16 JOURNAL OF SPACE LAW Vol. 26, No.1fihd that under the 1972 Liability Convention21 , the local remedies ruledoes not apply to presentation of claims for damage caused by spaceobjects. 22 Article XI(I) of the Liability Convention provides: Presentation of a claim to a launching State for compensation for damage under this Convention shall not require the pri or exhaustion of any local remedies which may be available to a claimant State or to natural or juridical persons it represents.3.3 Extent of contracting States assumption of international responsibility Now, the question is how far does the Treaty intend thisassimilation of non-governmental national space activities to governmentalactivities and consequently the contracting States direct responsibilityfor them to go. Various possibilities exist.3.3.1 International responsibility in respect of rules and obligations ofinternational law Article VI has made it clear that the contracting States areinternationally responsible for "assuring" that non-governmental nationalentities carry out their space activities in accordance with the 1967 SpaceTreaty. The use of the expression "assuring" instead of merely "ensuring"does suggest an intention to make the States Parties guarantors of suchcompliance. In addition, although non-governmental entities are notsubjects of international law and consequently lack the legal capacity tocommit breaches of international law, on account of Article III of the 1967Space Treaty which provides that "States Parties to the Treaty shall carryon activities in the exploration and use of outer space . . . in accordancewith international law, including ,the Charter of the United Nations, in theinterest of maintaining ·international peace and security and promotinginternational cooperation and understanding". the contracting Parties areresponsible for assuring that non-governmental national space activitiesare carried on accordingly. Furthermore, since compliance with treaty obligations is afundamental principle of international law, it would appear that thronghArticle III of the Treaty, contracting States are also responsible forassuring that all non-governmental national activities are conducted inaccordance with not only relevant rules of general international law, butLiability Versus Responsibility in Space Law. Misconception or Misconstruction?, 34PROC. COLLOQ. L. OUTER SPACE 363 (1991).21 Convention on International Liability for Damage Caused by SpaceObjects. London. Moscow and Washington. 29 March 1972. 961 UNTS 187; UKTS No.16 (1974). Cmnd. 5551; 24 UST 2389; TIAS 7762.22 See CHENG, supra note 3. Ch. 11: The 1972 Liability Convention, § XD:Local remedies, at 345-346; on the role of the local remedies rule. see CHENG, supranote 3, at 177-180..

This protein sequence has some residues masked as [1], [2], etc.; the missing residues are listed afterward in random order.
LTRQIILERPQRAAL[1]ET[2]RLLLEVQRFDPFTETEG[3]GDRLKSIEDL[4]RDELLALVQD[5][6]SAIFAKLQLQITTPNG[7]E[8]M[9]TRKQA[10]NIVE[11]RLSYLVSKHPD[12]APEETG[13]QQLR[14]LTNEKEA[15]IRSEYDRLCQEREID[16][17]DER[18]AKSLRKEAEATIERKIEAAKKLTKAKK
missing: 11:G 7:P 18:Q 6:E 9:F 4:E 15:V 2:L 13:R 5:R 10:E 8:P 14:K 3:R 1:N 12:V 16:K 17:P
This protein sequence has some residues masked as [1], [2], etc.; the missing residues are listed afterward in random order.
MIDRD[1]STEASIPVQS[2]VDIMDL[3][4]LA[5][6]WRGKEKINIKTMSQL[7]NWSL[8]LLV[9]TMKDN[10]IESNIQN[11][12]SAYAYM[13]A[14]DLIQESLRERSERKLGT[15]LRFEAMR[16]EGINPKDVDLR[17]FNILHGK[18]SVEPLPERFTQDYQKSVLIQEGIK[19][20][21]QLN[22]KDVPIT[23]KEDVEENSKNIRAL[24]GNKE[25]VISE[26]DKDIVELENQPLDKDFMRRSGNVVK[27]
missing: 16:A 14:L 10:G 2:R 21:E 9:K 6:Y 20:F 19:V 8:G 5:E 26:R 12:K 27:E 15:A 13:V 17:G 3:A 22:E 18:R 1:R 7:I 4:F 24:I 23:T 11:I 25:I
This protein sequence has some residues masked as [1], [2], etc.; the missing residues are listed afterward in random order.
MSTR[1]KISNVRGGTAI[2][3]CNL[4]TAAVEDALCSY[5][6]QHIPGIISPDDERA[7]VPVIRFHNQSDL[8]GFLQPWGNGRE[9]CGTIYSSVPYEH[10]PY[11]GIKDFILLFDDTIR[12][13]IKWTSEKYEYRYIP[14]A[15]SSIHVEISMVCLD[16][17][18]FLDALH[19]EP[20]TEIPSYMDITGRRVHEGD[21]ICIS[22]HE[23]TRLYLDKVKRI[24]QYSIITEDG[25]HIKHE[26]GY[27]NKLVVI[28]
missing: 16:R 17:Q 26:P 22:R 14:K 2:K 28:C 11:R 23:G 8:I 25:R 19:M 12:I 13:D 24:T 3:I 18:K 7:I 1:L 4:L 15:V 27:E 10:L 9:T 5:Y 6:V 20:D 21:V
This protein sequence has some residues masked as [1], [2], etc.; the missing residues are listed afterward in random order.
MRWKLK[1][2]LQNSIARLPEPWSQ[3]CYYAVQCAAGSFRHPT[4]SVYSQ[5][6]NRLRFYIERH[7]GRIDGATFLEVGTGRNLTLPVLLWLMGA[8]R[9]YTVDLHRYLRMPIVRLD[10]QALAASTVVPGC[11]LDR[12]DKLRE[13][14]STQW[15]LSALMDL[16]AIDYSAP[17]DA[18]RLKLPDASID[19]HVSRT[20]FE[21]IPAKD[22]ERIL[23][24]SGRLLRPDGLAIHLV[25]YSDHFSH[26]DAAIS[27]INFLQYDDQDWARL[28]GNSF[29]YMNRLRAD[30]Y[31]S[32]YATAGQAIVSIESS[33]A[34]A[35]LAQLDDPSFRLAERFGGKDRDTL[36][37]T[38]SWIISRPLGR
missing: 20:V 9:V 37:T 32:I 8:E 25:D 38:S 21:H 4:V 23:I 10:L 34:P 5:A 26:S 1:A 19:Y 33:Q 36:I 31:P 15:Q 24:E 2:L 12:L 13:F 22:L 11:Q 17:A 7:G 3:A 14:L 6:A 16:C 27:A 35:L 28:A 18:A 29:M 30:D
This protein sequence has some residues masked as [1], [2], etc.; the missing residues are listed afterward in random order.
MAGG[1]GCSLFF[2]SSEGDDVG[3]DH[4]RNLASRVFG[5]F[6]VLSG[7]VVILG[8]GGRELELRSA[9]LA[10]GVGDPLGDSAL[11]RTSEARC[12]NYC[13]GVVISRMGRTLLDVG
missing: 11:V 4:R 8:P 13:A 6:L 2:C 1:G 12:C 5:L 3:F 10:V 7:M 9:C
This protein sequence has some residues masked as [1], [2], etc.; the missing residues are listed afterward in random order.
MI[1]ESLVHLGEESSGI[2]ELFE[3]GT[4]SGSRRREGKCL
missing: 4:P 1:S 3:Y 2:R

1998 ARTICLE VI OF THE SPACE TREATY REVISITED 17also with all treaty obligations incumbent upon them, including naturallyall those in treaties relating specifically to space and space activities.3.3.2 Compliance with private law? More difficult is the question whether the international responsibility of the States Parties extends to non-governmental entities failures to comply with rules of private law, including contractual obligations, such as for example those relating to intellectual or industrial property.23 Is such responsibility precluded by the qualification that theStates Parties have assumed only international responsibility, and therefore not responsibility under municipal law? Or does thequalification international, on the contrary, only makes it clear that thecontracting States are responsible directly to one another in respect oftheir non-governmental activities, under both international law andmunicipal law? And, if the State is responsible under Article VI, does thisresponsibility arise the moment the breach occurs under municipal. law, 0 ronly after the exhaustion of local remedies not only against the privateentity concerned, but also against the State allegedly responsible? One maywonder whether Article VI intends to. go as far as making the contractingStates directly responsible for all breaches of private law and private lawobligations by their non-governmental entities. However, the wording doesnot preclude. this, and this is a point which is worthy of attention in anyreview of the 1967 Space Treaty, bearing in mind particularly thephenomenal development in private space activities since the beginning ofthe space age.3.3.3. Compliance with criminal law? One can go a step further and ask whether what has just been saidapplies equally to breaches of criminal law. What happens, for instance, ifan astronaut of a non-governmental moon station were to assault anastronaut from another moon station belonging to another contracting State,or a privately operated moon station were to sabotage the moon station ofanother State Party? Is the State only responsible for any failure to dealwith the offenders in accordance with law and with applicableinternational standards, which would be the ordinary position under23 Thus one of the two issues which divided those which were for andthose, including in particular the United States, which were against the 10 Dec.1982 UNGA Res. 37/92 on Principles Governing the Use by States of ArtificialSatellites for International Direct Television Broadcasting (U.N. Doc. A/RES/37/92,22 OOL LEGAL MATERIALS 451 (1983» was precisely whether States should beresponsible for the contents of broadcasts (see UN Doc. A/SPC/37/SR.34, at 10 (22Nov. 1982); CHENG, supra note 17, at 154 n. 14). The resolution was adopted by amajority vote, and not by consensus, the latter .being the normal procedure in theU.N. Committee on the Peaceful Uses of Outer Space.